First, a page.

New rules to better protect students in the vocational education and training sector will come into effect from 1 January 2016 with the passage of the Higher Education Amendment (VET FEE-HELP Reform) Bill 2015.
The legislation builds on the Government’s work to fix the mess inherited from Labor and to move the VET FEE-HELP scheme onto a more sustainable footing for the future.
The legislation gives effect to the Government’s reforms to stamp out unscrupulous marketing and enrolment practices by some training providers and restore the integrity of the VET FEE-HELP scheme.
From 1 January 2016, tougher new standards will come into place to better protect students at the point of enrolment from being pressured into a course and student loan. These changes include:
• that training providers must ensure they are not signing up students for a VET FEE-HELP at the same time as they are being enrolled in a course
• providers must assess the student’s capacity to undertake the course for which they are enrolling
• stronger safeguards for under 18 year old students so that they cannot be signed up for a VET FEE-HELP loan without parental consent, and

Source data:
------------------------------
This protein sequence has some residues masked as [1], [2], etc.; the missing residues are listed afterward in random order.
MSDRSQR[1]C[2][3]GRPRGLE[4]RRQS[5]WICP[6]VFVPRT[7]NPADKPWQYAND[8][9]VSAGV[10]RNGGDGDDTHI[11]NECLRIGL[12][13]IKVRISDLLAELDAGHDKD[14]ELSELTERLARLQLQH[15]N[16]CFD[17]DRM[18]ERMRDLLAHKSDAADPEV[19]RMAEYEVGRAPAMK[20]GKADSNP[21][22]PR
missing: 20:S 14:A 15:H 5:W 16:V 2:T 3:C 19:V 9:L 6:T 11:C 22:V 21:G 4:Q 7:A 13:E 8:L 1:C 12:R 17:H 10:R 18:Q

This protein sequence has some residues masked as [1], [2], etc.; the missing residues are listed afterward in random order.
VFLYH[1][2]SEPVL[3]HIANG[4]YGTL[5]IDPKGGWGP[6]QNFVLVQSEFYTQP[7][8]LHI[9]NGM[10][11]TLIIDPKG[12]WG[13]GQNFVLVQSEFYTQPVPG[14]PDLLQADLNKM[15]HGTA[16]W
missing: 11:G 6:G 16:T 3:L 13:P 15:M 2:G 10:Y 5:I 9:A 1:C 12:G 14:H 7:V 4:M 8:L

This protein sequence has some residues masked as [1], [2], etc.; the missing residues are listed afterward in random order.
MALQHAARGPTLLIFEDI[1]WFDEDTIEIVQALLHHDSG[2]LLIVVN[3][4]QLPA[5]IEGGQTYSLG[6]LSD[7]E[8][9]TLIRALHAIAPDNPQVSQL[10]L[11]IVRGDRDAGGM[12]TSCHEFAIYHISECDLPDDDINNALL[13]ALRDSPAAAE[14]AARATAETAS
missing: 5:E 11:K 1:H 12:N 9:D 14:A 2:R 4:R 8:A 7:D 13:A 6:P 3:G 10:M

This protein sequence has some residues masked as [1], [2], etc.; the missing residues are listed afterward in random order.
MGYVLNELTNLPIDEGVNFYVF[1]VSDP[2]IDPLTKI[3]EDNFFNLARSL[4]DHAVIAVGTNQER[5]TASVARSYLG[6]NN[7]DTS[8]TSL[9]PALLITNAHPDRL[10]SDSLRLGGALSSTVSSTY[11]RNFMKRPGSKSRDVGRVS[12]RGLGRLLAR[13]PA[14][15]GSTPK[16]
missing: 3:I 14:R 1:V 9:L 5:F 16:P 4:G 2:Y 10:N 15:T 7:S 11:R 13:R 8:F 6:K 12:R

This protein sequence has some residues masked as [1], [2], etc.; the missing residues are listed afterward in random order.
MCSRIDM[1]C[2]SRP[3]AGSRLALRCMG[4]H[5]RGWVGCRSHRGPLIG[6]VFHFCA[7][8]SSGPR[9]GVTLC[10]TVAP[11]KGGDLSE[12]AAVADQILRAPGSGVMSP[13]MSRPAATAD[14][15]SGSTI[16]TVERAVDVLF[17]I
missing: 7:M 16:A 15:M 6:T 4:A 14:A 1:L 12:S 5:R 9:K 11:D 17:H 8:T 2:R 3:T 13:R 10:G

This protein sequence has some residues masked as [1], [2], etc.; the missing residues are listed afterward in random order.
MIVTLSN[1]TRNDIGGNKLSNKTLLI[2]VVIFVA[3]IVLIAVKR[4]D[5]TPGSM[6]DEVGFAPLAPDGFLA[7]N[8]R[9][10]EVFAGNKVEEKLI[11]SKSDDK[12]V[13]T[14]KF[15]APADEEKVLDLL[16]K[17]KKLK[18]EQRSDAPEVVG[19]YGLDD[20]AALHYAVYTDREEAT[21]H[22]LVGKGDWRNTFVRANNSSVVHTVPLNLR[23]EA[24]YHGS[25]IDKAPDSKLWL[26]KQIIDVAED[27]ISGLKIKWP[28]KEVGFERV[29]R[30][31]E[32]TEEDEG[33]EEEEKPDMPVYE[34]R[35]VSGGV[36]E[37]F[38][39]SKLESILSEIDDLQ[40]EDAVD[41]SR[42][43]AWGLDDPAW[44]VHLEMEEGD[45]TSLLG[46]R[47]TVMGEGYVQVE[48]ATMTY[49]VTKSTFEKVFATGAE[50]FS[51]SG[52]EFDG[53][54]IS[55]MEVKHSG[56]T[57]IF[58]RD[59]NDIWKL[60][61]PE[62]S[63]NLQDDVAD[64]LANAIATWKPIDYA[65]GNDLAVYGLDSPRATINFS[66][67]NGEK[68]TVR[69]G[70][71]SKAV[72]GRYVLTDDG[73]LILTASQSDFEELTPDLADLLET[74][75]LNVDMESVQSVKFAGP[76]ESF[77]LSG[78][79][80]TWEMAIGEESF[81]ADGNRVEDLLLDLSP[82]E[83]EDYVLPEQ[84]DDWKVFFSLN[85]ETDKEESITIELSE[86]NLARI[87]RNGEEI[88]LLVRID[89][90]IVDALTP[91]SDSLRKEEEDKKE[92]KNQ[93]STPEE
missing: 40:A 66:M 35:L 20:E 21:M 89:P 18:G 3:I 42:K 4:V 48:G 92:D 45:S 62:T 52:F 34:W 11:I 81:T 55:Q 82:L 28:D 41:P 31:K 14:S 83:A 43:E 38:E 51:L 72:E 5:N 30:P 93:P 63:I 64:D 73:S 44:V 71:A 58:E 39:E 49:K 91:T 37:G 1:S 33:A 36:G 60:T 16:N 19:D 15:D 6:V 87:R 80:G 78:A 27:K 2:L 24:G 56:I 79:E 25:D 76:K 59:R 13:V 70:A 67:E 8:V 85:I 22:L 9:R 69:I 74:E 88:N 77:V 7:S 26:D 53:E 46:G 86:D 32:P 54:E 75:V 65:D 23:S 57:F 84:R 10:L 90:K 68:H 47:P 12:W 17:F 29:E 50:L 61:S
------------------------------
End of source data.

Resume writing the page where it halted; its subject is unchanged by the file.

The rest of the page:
• it will be easier for a student to have their debt cancelled where they have been signed up for a loan inappropriately and for the Government to recoup the cost from training providers.
The legislation also includes further measures to tighten the VET FEE-HELP scheme ahead of the introduction of a new model in 2017 including:
• freezing the total loan limit for existing VET FEE-HELP providers to 2015 levels
• introducing new entry requirements for registered training organisations seeking to become a VET FEE-HELP provider
• moving from payment in advance to payment in arrears for certain training providers, and
• pausing payments to training providers for new enrolments until concerns about poor performance are addressed.
The amendments are designed to control growth and lift the performance of training providers ahead of a more fundamental re-design of the scheme.
The Government amendments were passed with the support of Labor, the Greens and the cross-bench.